President Joe Biden speaks on the phone on October 14, 2022. (Photo by SAUL LOEB/AFP via Getty Images)

President Joe Biden speaks on the phone on October 14, 2022. (Photo by SAUL LOEB/AFP via Getty Images)

After the call from Biden on Monday, Netanyahu tweeted that he had thanked the president “for his personal friendship that spans 40 years between us and for his commitment to the State of Israel.”

“I told him that it is within our power to obtain additional peace agreements [between Israel and Arab states] and also to deal with the threat of Iranian aggression.”

The 40-year friendship reference points back to a time when Biden, now 79, was a member of the Senate Foreign Relations Committee and Netanyahu, now 73, was deputy Israeli ambassador to Washington in the early 1980s.

Netanyahu’s first term as prime minister (1996-1999) coincided with Biden’s tenure as ranking minority member on the committee (he went on to chair it), and the Israeli’s return to the helm in 2009 came two months after Biden became vice president.

Netanyahu remained prime minister until mid-2021, becoming the longest-serving prime minister in Israel’s history.

‘Matured, moderated’

Netanyahu’s return now heralds what media outlets are widely describing as “the most right-wing government in Israel’s history,” largely because of the presence of controversial far-right lawmaker Itamar Ben-Gvir.

As co-leader of the second-biggest party in the Likud-led coalition of parties expected to make up the new government, Ben-Gvir will almost certainly get a senior cabinet post, possibly that of police minister.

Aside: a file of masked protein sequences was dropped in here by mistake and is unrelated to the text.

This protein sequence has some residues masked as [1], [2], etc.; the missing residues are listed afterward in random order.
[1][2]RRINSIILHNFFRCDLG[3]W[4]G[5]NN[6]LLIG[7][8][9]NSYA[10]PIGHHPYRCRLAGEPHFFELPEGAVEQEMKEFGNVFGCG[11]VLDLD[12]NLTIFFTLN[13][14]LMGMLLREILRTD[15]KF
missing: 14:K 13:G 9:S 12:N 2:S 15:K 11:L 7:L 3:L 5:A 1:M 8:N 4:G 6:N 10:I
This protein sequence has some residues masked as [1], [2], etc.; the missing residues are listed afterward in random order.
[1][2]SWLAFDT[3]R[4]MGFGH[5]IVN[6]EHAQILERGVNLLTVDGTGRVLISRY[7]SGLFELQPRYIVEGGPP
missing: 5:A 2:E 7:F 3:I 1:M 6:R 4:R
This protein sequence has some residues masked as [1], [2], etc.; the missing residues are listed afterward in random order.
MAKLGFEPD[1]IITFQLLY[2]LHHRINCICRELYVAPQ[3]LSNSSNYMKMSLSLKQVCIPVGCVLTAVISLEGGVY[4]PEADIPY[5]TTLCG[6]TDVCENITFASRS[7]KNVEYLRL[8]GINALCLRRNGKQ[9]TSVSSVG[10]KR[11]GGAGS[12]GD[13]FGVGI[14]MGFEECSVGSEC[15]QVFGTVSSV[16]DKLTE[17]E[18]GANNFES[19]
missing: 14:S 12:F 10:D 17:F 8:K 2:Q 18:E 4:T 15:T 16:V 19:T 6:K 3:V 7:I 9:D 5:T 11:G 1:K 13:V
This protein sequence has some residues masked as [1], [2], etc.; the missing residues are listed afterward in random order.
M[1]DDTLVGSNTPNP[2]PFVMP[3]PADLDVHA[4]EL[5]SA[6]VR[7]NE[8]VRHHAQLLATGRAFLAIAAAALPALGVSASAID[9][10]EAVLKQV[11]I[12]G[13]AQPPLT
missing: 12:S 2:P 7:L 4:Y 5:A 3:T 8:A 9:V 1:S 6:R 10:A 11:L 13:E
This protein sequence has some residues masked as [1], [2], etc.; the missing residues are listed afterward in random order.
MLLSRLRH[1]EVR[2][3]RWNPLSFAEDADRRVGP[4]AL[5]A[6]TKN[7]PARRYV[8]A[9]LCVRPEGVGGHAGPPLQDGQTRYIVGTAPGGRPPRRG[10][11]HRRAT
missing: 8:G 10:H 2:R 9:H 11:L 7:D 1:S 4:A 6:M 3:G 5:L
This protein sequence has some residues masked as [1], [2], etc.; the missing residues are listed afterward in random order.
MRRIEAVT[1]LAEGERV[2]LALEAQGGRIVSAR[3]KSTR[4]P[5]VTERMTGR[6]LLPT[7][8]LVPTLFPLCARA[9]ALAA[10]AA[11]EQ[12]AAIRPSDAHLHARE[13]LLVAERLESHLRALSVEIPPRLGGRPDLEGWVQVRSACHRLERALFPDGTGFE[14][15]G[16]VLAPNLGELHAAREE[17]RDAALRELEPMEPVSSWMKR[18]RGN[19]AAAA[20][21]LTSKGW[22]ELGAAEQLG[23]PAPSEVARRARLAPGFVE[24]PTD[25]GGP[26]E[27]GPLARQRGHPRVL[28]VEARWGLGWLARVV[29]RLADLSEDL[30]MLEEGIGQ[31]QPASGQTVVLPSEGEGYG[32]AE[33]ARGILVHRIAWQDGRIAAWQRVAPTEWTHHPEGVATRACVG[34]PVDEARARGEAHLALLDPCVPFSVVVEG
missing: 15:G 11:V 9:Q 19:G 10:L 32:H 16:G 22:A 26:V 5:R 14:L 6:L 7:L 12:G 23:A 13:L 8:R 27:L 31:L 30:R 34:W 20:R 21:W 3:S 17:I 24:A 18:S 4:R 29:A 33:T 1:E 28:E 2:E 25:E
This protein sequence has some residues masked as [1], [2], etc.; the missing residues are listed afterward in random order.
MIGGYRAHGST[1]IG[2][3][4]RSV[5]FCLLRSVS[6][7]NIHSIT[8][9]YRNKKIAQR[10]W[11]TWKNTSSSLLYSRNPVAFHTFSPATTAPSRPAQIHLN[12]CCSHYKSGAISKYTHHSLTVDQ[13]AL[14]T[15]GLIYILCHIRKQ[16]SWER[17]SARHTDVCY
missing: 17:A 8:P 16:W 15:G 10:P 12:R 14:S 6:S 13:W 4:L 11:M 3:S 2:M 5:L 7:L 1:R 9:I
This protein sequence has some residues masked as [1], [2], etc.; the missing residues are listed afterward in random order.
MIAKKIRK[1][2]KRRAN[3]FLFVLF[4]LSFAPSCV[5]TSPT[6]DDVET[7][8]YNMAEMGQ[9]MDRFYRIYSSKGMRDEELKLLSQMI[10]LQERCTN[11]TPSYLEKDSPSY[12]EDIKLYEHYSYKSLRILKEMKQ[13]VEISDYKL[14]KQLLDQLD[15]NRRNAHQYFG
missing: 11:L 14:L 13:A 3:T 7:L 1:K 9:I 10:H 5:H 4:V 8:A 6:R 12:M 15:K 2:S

Asked about that prospect on Monday, State Department spokesman Ned Price declined to “speculate” about the make-up of a government yet to be formed.

“But, the point we’ve also made is that our rock-solid partnership with Israel is based on mutual interests and shared values,” he said.

“It is a commitment to the value of open democratic societies, tolerance, respect for civil society including minorities and our – ultimately, our identities as two democracies.”

White House press secretary Karine Jean-Pierre said the administration “will continue to closely monitor the government-formation process. As you know, that is the next process in this.”

In a column in the Israel Hayom daily on Monday, Ben-Gvir sought to allay some of his compatriots’ concerns, writing that he has “matured, moderated, and come to the understanding that life is complex,” and that if those on the left get to know him they will find that he and they “agree on 90% of the issues.”

On his views about the divisive annual Pride Parade in Jerusalem, he wrote, “even if I don’t like the parade, I will still ensure that all the marchers will be kept safe.”

The column was silent on the issue of negotiations towards achieving Palestinian statehood, the desired outcome of the “two-state solution” promoted by the U.S. and many other governments.

“There will be many disputes and controversies, and there is plenty to argue about; the 10% that keeps us apart could fill countless television broadcasts and newspaper editions,” Ben-Gvir concluded. “But there is no reason for fear or hatred – we are brothers!”

Las Vegas News Magazine